Present address: Department of Earth and Planetary Science, University of California, Berkeley, CA 94720, USA.
Microbial rhodopsins on leaf surfaces of terrestrial plants
Article first published online: 1 SEP 2011
© 2011 Society for Applied Microbiology and Blackwell Publishing Ltd
Special Issue: OMICS Driven Microbial Ecology
Volume 14, Issue 1, pages 140–146, January 2012
How to Cite
Atamna-Ismaeel, N., Finkel, O. M., Glaser, F., Sharon, I., Schneider, R., Post, A. F., Spudich, J. L., von Mering, C., Vorholt, J. A., Iluz, D., Béjà, O. and Belkin, S. (2012), Microbial rhodopsins on leaf surfaces of terrestrial plants. Environmental Microbiology, 14: 140–146. doi: 10.1111/j.1462-2920.2011.02554.x
- Issue published online: 2 JAN 2012
- Article first published online: 1 SEP 2011
- Received 27 February, 2011; accepted 20 June, 2011.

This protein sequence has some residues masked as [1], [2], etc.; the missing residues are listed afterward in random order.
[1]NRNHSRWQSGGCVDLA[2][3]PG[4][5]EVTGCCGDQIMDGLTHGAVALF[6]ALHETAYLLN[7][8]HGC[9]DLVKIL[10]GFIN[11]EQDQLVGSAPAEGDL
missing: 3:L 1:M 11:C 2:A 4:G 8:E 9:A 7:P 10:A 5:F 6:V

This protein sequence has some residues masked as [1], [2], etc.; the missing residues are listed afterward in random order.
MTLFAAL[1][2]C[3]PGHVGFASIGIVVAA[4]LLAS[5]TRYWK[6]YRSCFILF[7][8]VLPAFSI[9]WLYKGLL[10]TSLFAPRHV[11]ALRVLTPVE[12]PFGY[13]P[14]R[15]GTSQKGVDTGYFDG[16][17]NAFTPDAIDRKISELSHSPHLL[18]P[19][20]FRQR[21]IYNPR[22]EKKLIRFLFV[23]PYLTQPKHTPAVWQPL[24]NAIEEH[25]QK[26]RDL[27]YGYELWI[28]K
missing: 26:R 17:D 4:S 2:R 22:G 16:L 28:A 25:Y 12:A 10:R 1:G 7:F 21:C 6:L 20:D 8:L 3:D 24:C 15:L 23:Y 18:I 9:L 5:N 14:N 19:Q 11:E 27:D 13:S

The above-ground surfaces of terrestrial plants, the phyllosphere, comprise the main interface between the terrestrial biosphere and solar radiation. It is estimated to host up to 1026 microbial cells that may intercept part of the photon flux impinging on the leaves. Based on 454-pyrosequencing-generated metagenome data, we report on the existence of diverse microbial rhodopsins in five distinct phyllospheres from tamarisk (Tamarix nilotica), soybean (Glycine max), Arabidopsis (Arabidopsis thaliana), clover (Trifolium repens) and rice (Oryza sativa). Our findings, for the first time describing microbial rhodopsins from non-aquatic habitats, point towards the potential coexistence of microbial rhodopsin-based phototrophy and plant chlorophyll-based photosynthesis, with the different pigments absorbing non-overlapping fractions of the light spectrum.